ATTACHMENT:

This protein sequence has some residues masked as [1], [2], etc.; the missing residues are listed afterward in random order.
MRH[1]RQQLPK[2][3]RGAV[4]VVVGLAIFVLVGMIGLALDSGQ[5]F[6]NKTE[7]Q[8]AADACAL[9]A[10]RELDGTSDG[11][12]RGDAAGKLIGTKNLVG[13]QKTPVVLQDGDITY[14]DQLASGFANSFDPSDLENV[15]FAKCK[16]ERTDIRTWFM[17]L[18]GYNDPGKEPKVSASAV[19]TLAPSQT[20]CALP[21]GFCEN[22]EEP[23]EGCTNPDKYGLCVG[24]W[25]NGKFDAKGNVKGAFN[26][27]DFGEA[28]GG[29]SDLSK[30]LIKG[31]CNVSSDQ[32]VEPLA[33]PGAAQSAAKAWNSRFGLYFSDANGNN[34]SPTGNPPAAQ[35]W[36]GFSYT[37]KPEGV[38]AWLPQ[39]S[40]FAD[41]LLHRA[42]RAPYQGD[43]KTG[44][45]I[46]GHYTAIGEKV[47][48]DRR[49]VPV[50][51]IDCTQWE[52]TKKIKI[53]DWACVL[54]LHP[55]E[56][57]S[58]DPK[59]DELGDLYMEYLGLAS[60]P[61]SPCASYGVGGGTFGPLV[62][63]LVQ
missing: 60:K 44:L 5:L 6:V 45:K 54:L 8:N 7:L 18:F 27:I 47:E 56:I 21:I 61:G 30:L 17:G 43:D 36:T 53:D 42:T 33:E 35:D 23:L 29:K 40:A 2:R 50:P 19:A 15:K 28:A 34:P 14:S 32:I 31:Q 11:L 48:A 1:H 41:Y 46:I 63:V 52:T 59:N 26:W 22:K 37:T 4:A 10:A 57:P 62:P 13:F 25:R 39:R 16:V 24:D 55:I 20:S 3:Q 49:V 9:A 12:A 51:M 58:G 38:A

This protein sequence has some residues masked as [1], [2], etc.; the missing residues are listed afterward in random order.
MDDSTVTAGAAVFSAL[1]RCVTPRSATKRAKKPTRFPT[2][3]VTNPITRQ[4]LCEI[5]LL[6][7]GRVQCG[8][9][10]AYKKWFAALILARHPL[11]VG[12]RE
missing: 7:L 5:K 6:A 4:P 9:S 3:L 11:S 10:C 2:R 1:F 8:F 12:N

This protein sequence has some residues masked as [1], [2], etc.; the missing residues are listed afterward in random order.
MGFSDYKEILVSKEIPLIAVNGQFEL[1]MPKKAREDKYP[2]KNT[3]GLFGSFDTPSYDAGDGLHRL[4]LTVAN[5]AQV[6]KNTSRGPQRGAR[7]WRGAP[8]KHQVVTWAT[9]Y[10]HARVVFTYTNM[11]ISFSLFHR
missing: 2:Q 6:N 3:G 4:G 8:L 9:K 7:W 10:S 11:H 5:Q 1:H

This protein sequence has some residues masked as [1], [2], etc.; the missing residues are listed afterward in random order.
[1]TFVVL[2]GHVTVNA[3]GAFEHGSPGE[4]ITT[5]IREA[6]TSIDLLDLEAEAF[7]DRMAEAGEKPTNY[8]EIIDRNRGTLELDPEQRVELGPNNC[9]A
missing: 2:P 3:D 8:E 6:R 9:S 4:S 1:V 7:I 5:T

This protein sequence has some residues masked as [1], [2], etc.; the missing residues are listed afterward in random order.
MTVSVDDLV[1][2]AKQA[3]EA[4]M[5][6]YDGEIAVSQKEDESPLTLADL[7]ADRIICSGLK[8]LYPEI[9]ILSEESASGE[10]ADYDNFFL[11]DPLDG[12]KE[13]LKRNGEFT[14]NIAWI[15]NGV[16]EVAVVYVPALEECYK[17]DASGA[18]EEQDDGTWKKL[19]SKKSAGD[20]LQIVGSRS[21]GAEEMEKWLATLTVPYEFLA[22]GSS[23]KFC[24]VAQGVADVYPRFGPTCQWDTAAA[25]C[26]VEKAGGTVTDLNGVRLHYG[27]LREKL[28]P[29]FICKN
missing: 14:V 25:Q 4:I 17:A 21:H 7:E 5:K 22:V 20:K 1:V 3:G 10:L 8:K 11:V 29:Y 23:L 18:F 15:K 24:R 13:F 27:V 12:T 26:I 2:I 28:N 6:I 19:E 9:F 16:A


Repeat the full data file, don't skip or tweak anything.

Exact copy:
This protein sequence has some residues masked as [1], [2], etc.; the missing residues are listed afterward in random order.
MRH[1]RQQLPK[2][3]RGAV[4]VVVGLAIFVLVGMIGLALDSGQ[5]F[6]NKTE[7]Q[8]AADACAL[9]A[10]RELDGTSDG[11][12]RGDAAGKLIGTKNLVG[13]QKTPVVLQDGDITY[14]DQLASGFANSFDPSDLENV[15]FAKCK[16]ERTDIRTWFM[17]L[18]GYNDPGKEPKVSASAV[19]TLAPSQT[20]CALP[21]GFCEN[22]EEP[23]EGCTNPDKYGLCVG[24]W[25]NGKFDAKGNVKGAFN[26][27]DFGEA[28]GG[29]SDLSK[30]LIKG[31]CNVSSDQ[32]VEPLA[33]PGAAQSAAKAWNSRFGLYFSDANGNN[34]SPTGNPPAAQ[35]W[36]GFSYT[37]KPEGV[38]AWLPQ[39]S[40]FAD[41]LLHRA[42]RAPYQGD[43]KTG[44][45]I[46]GHYTAIGEKV[47][48]DRR[49]VPV[50][51]IDCTQWE[52]TKKIKI[53]DWACVL[54]LHP[55]E[56][57]S[58]DPK[59]DELGDLYMEYLGLAS[60]P[61]SPCASYGVGGGTFGPLV[62][63]LVQ
missing: 60:K 44:L 5:L 6:V 45:K 54:L 8:N 7:L 18:F 27:I 47:E 56:I 21:I 61:G 30:L 17:G 43:D 36:T 53:D 42:T 33:E 35:D 23:L 29:K 40:A 2:R 50:P 19:A 15:K 28:A 34:P 14:S 32:I 31:Q 11:L 48:A 1:H 41:Y 46:I 63:V 52:T 59:N 26:W 22:K 37:T 4:A 10:A 57:P 62:P 13:F 25:R 39:R 16:V 24:D 55:I 20:S 3:Q 49:V 9:A 12:A 51:M 58:G 38:A

This protein sequence has some residues masked as [1], [2], etc.; the missing residues are listed afterward in random order.
MDDSTVTAGAAVFSAL[1]RCVTPRSATKRAKKPTRFPT[2][3]VTNPITRQ[4]LCEI[5]LL[6][7]GRVQCG[8][9][10]AYKKWFAALILARHPL[11]VG[12]RE
missing: 7:L 5:K 6:A 4:P 9:S 3:L 11:S 10:C 2:R 1:F 8:F 12:N

This protein sequence has some residues masked as [1], [2], etc.; the missing residues are listed afterward in random order.
MGFSDYKEILVSKEIPLIAVNGQFEL[1]MPKKAREDKYP[2]KNT[3]GLFGSFDTPSYDAGDGLHRL[4]LTVAN[5]AQV[6]KNTSRGPQRGAR[7]WRGAP[8]KHQVVTWAT[9]Y[10]HARVVFTYTNM[11]ISFSLFHR
missing: 2:Q 6:N 3:G 4:G 8:L 9:K 7:W 10:S 11:H 5:Q 1:H

This protein sequence has some residues masked as [1], [2], etc.; the missing residues are listed afterward in random order.
[1]TFVVL[2]GHVTVNA[3]GAFEHGSPGE[4]ITT[5]IREA[6]TSIDLLDLEAEAF[7]DRMAEAGEKPTNY[8]EIIDRNRGTLELDPEQRVELGPNNC[9]A
missing: 2:P 3:D 8:E 6:R 9:S 4:S 1:V 7:I 5:T

This protein sequence has some residues masked as [1], [2], etc.; the missing residues are listed afterward in random order.
MTVSVDDLV[1][2]AKQA[3]EA[4]M[5][6]YDGEIAVSQKEDESPLTLADL[7]ADRIICSGLK[8]LYPEI[9]ILSEESASGE[10]ADYDNFFL[11]DPLDG[12]KE[13]LKRNGEFT[14]NIAWI[15]NGV[16]EVAVVYVPALEECYK[17]DASGA[18]EEQDDGTWKKL[19]SKKSAGD[20]LQIVGSRS[21]GAEEMEKWLATLTVPYEFLA[22]GSS[23]KFC[24]VAQGVADVYPRFGPTCQWDTAAA[25]C[26]VEKAGGTVTDLNGVRLHYG[27]LREKL[28]P[29]FICKN
missing: 14:V 25:Q 4:I 17:A 21:H 7:E 5:K 22:V 20:K 1:V 3:G 10:L 8:K 11:V 29:Y 23:L 18:F 15:K 24:R 13:F 27:V 12:T 26:I 2:I 28:N 6:I 19:E 9:F 16:A